Artwork of a Pokio from Super Mario Odyssey.
|First appearance||Super Mario Odyssey (2017)|
- “Huzzah! It's one of those animals with the stretchable beak! I have so wanted to see one up close!”
- —Bonneter biologist, Super Mario Odyssey
Pokios are pheasant-like enemies found in Seaside Kingdom, Bowser's Kingdom, and Darker Side in Super Mario Odyssey. They wander around and poke Mario with their beaks when he approaches them. According to the Bonneter biologist, their beaks are normally short due to being in an extremely folded state, but shoot outwards when they are opened. To capture them, the player must first knock off the samurai helmet that they wear. Once captured, Mario can poke enemies with his beak. If Mario pokes at a wall, he can cling onto it and fling himself any desired direction; this is useful for climbing up walls. Additionally, with his beak, Mario can flick incoming bombs the opposite direction, which can be used to chuck bombs at destructible blocks. Spinning fast enough makes Pokio perform a spin attack, which, if used while poking a wall, causes the Pokio to jump about the height of a Backwards Somersault. Some Power Moons are unlocked by poking a Pokio's beak in holes.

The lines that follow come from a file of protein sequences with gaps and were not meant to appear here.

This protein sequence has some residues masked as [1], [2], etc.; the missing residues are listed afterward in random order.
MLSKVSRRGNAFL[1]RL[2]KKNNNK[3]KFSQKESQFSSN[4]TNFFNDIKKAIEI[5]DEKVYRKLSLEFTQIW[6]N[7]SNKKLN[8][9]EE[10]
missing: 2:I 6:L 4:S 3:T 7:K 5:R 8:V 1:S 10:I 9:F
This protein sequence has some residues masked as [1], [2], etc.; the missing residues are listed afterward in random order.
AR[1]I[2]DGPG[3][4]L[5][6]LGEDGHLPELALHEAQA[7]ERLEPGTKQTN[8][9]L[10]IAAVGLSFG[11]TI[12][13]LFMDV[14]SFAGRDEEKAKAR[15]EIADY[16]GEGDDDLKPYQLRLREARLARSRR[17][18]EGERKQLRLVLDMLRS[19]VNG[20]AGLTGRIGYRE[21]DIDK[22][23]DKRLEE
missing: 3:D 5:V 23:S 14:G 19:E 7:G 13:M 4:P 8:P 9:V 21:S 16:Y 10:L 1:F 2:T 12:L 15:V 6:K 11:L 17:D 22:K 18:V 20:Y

These two skills are necessary in the first boss fight against RoboBrood, as Mario (under Pokio form) must flick bombs at the RoboBrood's legs, topple it, and then climb on top of it with his beak to poke the Broodals in their domes or ground-pounding them as Mario.
The Pokio's name is a play on the words "poke" and Pinocchio, a character whose nose grows whenever he lies. Their design is based on the Japanese green pheasant, though the red-crowned crane was considered. The Prima guide mistakenly classifies them as woodpeckers.
Names in other languages
|Contration of「突く」(tsuku, to poke) and honorific「くん」(-kun)|
Zhuó zhuó er
|From a partial repetition of「啄木鸟」(zhuómùniǎo, woodpecker)|
|From the Japanese name|
|French||Pikonio||From "piquer" (to prick) and rearrangement of "Pinocchio"|
|German||Piekmatz||From "pieken" (to sting) and "piepmatz" (birdie)|
|Italian||Picchiolo||From "picchio" (woodpecker)|
|From "찌르다" (jjireuda, to poke) and "군" (-gun, an honorific for "young boy"), similar to「くん」(-kun) in Japanese|
|Diminutive of "тыкать" (tykat, to poke)|
|Spanish||Picarito||From "pico" (beak) and "pajarito" (birdie)|
- ^ Roberts, R.; Blenk, J. (2017). The Art of Super Mario Odyssey. Dark Horse Comics. p. 273.